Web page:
Yes, you pretty much understand that correctly. Most manufacturers over rate the ability of their batteries, so it's safer to not expect to push them to their stated limit. In your case, a 10C rated battery should be able to deliver 13A continuous discharge, but as the other poster recommended, it would probably be better to expect 8-10 as a more realistic target.


or MUCH less...

I wouldn't plan on getting (or using) over 75% continuous of the C rating on the battery.

hoppy
11-04-2005, 05:15 PM
I have seen watt meters for sale, but which one do you guys prefer?

I have both a WattMeter and a Sears Clamp-on.... I use the Sears 99% of the time to measure current draw.
http://www.sears.com/sr/javasr/product.do?BV_UseBVCookie=Yes&vertical=TOOL&pid=03482062000&tab=spe#tab

Steve
11-04-2005, 11:04 PM
Hoppy,

If you had to choose again, would you still get a Wattmeter and a clamp on ammeter, or just the ammeter?

I have both a WattMeter and a Sears Clamp-on.... I use the Sears 99% of the time to measure current draw.
http://www.sears.com/sr/javasr/product.do?BV_UseBVCookie=Yes&vertical=TOOL&pid=03482062000&tab=spe#tab

hoppy
11-04-2005, 11:44 PM
Just the Ampmeter - Reason? I use the ampmeter to determine the current draw of the motor at full throttle. I'll change props until the amperage is at the top of the recommended high efficiency range. The battery pack is selected ahead of time to provide the max current needed. For instance, if the motor had a high efficiency range of 6-10A, I'd use a battery pack with a 13+C rating and than change props till the current draw was 10A at full throttle. Of course the maximum watt capability of the motor would also be taking into consideration. Now, why the clamp on? Because it can be used with the plane in it's flying condition. No need to break connections, just put the clamp around either battery lead. This can be done anywhere with a minimum of fuss and can be done regardless of the connectors used on the plane. Now it doesn't provide all the data the Whatmeter does but it fills my needs.

GeraldRosebery
11-04-2005, 11:59 PM
I have read the stickys, and still have a question that maybe someone can help with.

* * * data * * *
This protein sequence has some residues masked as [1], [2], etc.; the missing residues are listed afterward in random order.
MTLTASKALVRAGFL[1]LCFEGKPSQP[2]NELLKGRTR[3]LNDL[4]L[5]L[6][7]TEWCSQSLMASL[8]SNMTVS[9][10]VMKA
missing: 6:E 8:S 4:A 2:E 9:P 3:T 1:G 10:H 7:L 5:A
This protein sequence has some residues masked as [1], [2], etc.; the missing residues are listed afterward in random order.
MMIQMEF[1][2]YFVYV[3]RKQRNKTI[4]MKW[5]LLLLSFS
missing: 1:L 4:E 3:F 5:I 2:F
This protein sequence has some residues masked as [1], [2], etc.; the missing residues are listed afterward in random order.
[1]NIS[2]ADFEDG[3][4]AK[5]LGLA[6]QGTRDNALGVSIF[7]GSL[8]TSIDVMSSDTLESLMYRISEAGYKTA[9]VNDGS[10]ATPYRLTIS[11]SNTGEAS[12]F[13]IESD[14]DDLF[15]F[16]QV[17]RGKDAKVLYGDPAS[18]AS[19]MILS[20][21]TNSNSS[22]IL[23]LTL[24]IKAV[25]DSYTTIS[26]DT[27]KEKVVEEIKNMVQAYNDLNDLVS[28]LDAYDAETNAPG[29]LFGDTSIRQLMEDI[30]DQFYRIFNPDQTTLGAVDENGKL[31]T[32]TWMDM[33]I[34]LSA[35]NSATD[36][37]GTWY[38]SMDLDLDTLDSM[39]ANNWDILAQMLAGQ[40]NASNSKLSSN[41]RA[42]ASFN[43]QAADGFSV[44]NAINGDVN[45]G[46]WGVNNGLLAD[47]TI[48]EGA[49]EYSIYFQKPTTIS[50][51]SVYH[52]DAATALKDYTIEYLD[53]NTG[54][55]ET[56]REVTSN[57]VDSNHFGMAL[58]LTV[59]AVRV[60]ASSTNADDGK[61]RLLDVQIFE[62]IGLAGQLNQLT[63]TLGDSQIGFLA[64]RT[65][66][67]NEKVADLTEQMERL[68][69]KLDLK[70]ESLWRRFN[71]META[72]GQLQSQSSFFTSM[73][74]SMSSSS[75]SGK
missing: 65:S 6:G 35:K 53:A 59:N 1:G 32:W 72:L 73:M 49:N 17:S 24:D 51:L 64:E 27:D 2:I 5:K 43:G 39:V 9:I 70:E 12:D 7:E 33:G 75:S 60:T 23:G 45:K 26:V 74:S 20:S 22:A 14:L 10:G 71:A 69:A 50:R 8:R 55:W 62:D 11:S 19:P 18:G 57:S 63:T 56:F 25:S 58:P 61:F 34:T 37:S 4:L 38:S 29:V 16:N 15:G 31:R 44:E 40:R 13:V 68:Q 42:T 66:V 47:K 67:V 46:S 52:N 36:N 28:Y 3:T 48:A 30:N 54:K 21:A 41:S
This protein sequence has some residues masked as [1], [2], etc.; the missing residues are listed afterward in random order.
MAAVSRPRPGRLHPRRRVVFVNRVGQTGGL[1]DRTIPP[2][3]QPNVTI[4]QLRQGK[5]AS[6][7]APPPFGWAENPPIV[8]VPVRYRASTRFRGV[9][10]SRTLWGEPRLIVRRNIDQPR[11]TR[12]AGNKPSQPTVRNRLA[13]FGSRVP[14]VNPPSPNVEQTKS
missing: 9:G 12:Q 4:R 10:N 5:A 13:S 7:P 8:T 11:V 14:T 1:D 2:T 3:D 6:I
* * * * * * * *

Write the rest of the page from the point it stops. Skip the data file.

apex 1300mah 2s 10C

I have the above battery and a cheap apex charger (AC for $12). I know that it charges slowly, and should be fine. I am worried about the discharge from my bl motor.

Does the fact that it is 1300mah and 10C mean that it can safely discharge at under 13 amps? I am a little confused about this. If motocalc says that it pulls 15 amps, I need to either change prop or gearing, or get a 15C battery--is this correct?

DO NOT rely on calculations for current draw. Buy a watt meter and measure it. In the long long a watt meter is a better investment than replacment battery packs!

GeraldRosebery
11-05-2005, 12:00 AM
I have both a WattMeter and a Sears Clamp-on.... I use the Sears 99% of the time to measure current draw.
http://www.sears.com/sr/javasr/product.do?BV_UseBVCookie=Yes&vertical=TOOL&pid=03482062000&tab=spe#tab

I have both and while the clamp-on is often more convenient it does not tell the whole story like the watt meter!

hoppy
11-05-2005, 03:27 AM
I have both and while the clamp-on is often more convenient it does not tell the whole story like the watt meter!

True, you have to muliply the amps shown on the Clamp-on by the pack voltage to get watts. For a 3s pack I assume 10.5V, for a 2s, 7V. Not exact, but close enough to keep the motor/battery within spec limits. SInce I got a charger with a mah display and discharge capability, the Whatmeter has gathered dust. What applications do you use your whatmeter for?